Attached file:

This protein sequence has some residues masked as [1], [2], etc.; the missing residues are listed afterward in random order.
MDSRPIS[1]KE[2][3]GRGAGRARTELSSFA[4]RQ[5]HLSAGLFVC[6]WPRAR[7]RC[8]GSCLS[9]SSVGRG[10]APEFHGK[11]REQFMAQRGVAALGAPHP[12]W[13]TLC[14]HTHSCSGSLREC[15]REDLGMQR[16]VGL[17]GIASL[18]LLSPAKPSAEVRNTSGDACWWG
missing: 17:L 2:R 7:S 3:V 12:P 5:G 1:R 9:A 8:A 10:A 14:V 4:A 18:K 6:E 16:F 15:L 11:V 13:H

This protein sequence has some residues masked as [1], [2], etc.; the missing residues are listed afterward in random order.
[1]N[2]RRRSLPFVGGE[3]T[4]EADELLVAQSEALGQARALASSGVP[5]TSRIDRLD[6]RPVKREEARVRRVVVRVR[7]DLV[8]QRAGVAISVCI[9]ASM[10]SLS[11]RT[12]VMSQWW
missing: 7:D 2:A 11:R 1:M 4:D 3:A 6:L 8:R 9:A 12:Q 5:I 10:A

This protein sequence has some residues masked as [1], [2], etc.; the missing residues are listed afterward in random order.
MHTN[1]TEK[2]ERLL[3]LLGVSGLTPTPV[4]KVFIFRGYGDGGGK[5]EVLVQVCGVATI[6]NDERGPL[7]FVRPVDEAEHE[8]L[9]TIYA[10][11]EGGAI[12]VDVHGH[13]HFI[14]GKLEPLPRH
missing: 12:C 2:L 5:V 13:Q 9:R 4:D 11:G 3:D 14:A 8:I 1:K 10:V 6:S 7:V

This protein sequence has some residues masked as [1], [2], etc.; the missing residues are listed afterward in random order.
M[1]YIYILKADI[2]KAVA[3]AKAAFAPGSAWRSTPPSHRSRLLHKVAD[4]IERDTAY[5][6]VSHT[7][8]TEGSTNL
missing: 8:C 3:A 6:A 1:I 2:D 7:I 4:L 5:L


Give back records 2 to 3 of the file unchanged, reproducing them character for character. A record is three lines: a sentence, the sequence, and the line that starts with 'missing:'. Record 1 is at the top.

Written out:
This protein sequence has some residues masked as [1], [2], etc.; the missing residues are listed afterward in random order.
[1]N[2]RRRSLPFVGGE[3]T[4]EADELLVAQSEALGQARALASSGVP[5]TSRIDRLD[6]RPVKREEARVRRVVVRVR[7]DLV[8]QRAGVAISVCI[9]ASM[10]SLS[11]RT[12]VMSQWW
missing: 7:D 2:A 11:R 1:M 4:D 3:A 6:L 8:R 9:A 12:Q 5:I 10:A

This protein sequence has some residues masked as [1], [2], etc.; the missing residues are listed afterward in random order.
MHTN[1]TEK[2]ERLL[3]LLGVSGLTPTPV[4]KVFIFRGYGDGGGK[5]EVLVQVCGVATI[6]NDERGPL[7]FVRPVDEAEHE[8]L[9]TIYA[10][11]EGGAI[12]VDVHGH[13]HFI[14]GKLEPLPRH
missing: 12:C 2:L 5:V 13:Q 9:R 4:D 11:G 3:D 14:A 8:I 1:K 10:V 6:S 7:V